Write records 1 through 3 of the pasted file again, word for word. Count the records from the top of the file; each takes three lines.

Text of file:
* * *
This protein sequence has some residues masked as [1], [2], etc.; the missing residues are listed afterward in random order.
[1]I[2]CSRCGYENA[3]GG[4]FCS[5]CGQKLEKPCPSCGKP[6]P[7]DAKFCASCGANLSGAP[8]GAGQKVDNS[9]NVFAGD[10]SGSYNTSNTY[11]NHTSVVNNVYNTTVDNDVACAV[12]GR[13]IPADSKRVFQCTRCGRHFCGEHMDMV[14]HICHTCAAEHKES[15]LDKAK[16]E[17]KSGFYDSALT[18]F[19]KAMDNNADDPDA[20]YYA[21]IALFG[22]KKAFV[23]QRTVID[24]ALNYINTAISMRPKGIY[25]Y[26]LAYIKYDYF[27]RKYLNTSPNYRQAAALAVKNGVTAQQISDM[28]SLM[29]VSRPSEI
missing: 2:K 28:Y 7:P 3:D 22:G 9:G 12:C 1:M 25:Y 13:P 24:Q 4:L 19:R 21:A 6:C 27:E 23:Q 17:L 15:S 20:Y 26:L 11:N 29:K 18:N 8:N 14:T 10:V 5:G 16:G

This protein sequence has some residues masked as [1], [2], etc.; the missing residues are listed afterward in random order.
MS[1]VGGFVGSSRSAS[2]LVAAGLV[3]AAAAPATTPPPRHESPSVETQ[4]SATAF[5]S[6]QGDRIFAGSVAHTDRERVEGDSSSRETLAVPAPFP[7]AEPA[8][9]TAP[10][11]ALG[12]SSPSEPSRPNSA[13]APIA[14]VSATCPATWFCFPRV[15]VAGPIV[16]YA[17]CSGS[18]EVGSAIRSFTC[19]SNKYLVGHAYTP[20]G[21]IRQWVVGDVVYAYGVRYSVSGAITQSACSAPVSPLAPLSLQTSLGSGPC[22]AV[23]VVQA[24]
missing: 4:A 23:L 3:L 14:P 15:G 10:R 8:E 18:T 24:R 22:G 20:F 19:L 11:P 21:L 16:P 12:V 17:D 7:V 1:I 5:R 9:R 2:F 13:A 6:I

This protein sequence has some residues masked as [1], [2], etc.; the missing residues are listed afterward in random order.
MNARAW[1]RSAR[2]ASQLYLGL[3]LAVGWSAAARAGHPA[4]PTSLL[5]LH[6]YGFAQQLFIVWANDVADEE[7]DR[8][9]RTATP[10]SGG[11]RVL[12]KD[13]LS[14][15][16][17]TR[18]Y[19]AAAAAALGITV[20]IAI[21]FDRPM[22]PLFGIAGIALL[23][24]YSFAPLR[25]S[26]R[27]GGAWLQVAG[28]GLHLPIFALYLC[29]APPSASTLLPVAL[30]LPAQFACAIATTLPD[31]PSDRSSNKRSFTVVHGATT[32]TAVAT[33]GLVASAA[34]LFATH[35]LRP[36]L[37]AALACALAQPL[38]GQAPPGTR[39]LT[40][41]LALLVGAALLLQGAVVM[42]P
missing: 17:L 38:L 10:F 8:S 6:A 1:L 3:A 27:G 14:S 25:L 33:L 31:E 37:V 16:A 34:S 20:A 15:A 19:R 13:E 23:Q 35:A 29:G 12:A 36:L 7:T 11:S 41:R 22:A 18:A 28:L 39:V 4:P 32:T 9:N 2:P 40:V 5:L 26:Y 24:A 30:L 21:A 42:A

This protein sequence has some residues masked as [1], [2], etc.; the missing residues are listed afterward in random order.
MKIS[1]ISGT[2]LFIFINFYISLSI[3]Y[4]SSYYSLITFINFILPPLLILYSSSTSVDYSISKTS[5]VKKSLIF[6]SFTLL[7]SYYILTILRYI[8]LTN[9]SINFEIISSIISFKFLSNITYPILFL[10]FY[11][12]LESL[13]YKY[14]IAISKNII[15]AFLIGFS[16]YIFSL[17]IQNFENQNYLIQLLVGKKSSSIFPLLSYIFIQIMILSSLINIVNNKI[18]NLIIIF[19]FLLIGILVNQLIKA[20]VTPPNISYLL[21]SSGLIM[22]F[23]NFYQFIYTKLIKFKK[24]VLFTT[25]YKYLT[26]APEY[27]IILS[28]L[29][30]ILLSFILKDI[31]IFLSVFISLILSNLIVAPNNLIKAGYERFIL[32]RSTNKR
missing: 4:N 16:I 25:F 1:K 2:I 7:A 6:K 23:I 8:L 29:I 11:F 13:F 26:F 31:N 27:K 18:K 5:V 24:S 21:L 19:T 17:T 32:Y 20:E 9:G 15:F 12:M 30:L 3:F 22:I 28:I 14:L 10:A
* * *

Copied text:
This protein sequence has some residues masked as [1], [2], etc.; the missing residues are listed afterward in random order.
[1]I[2]CSRCGYENA[3]GG[4]FCS[5]CGQKLEKPCPSCGKP[6]P[7]DAKFCASCGANLSGAP[8]GAGQKVDNS[9]NVFAGD[10]SGSYNTSNTY[11]NHTSVVNNVYNTTVDNDVACAV[12]GR[13]IPADSKRVFQCTRCGRHFCGEHMDMV[14]HICHTCAAEHKES[15]LDKAK[16]E[17]KSGFYDSALT[18]F[19]KAMDNNADDPDA[20]YYA[21]IALFG[22]KKAFV[23]QRTVID[24]ALNYINTAISMRPKGIY[25]Y[26]LAYIKYDYF[27]RKYLNTSPNYRQAAALAVKNGVTAQQISDM[28]SLM[29]VSRPSEI
missing: 2:K 28:Y 7:P 3:D 22:G 9:G 12:C 1:M 25:Y 13:P 24:Q 4:L 19:R 21:A 6:C 27:E 23:Q 17:L 15:S 20:Y 26:L 11:N 29:K 18:N 8:N 14:T 10:V 5:G 16:G

This protein sequence has some residues masked as [1], [2], etc.; the missing residues are listed afterward in random order.
MS[1]VGGFVGSSRSAS[2]LVAAGLV[3]AAAAPATTPPPRHESPSVETQ[4]SATAF[5]S[6]QGDRIFAGSVAHTDRERVEGDSSSRETLAVPAPFP[7]AEPA[8][9]TAP[10][11]ALG[12]SSPSEPSRPNSA[13]APIA[14]VSATCPATWFCFPRV[15]VAGPIV[16]YA[17]CSGS[18]EVGSAIRSFTC[19]SNKYLVGHAYTP[20]G[21]IRQWVVGDVVYAYGVRYSVSGAITQSACSAPVSPLAPLSLQTSLGSGPC[22]AV[23]VVQA[24]
missing: 4:A 23:L 3:L 14:P 15:G 10:R 8:E 18:T 24:R 22:G 20:F 19:L 11:P 21:L 16:P 12:V 17:D 7:V 1:I 5:R 9:R 2:F 13:A 6:I

This protein sequence has some residues masked as [1], [2], etc.; the missing residues are listed afterward in random order.
MNARAW[1]RSAR[2]ASQLYLGL[3]LAVGWSAAARAGHPA[4]PTSLL[5]LH[6]YGFAQQLFIVWANDVADEE[7]DR[8][9]RTATP[10]SGG[11]RVL[12]KD[13]LS[14][15][16][17]TR[18]Y[19]AAAAAALGITV[20]IAI[21]FDRPM[22]PLFGIAGIALL[23][24]YSFAPLR[25]S[26]R[27]GGAWLQVAG[28]GLHLPIFALYLC[29]APPSASTLLPVAL[30]LPAQFACAIATTLPD[31]PSDRSSNKRSFTVVHGATT[32]TAVAT[33]GLVASAA[34]LFATH[35]LRP[36]L[37]AALACALAQPL[38]GQAPPGTR[39]LT[40][41]LALLVGAALLLQGAVVM[42]P
missing: 17:L 38:L 10:F 8:S 6:A 1:L 3:A 27:G 14:S 25:L 33:L 31:E 37:V 16:A 34:S 20:A 15:A 19:R 13:E 23:Q 35:A 29:G 12:A 36:L 7:T 11:S 41:R 22:A 18:A 28:L 39:V 4:P 32:T 9:N 2:P 40:V 5:L 26:Y 24:A 30:L 21:A 42:A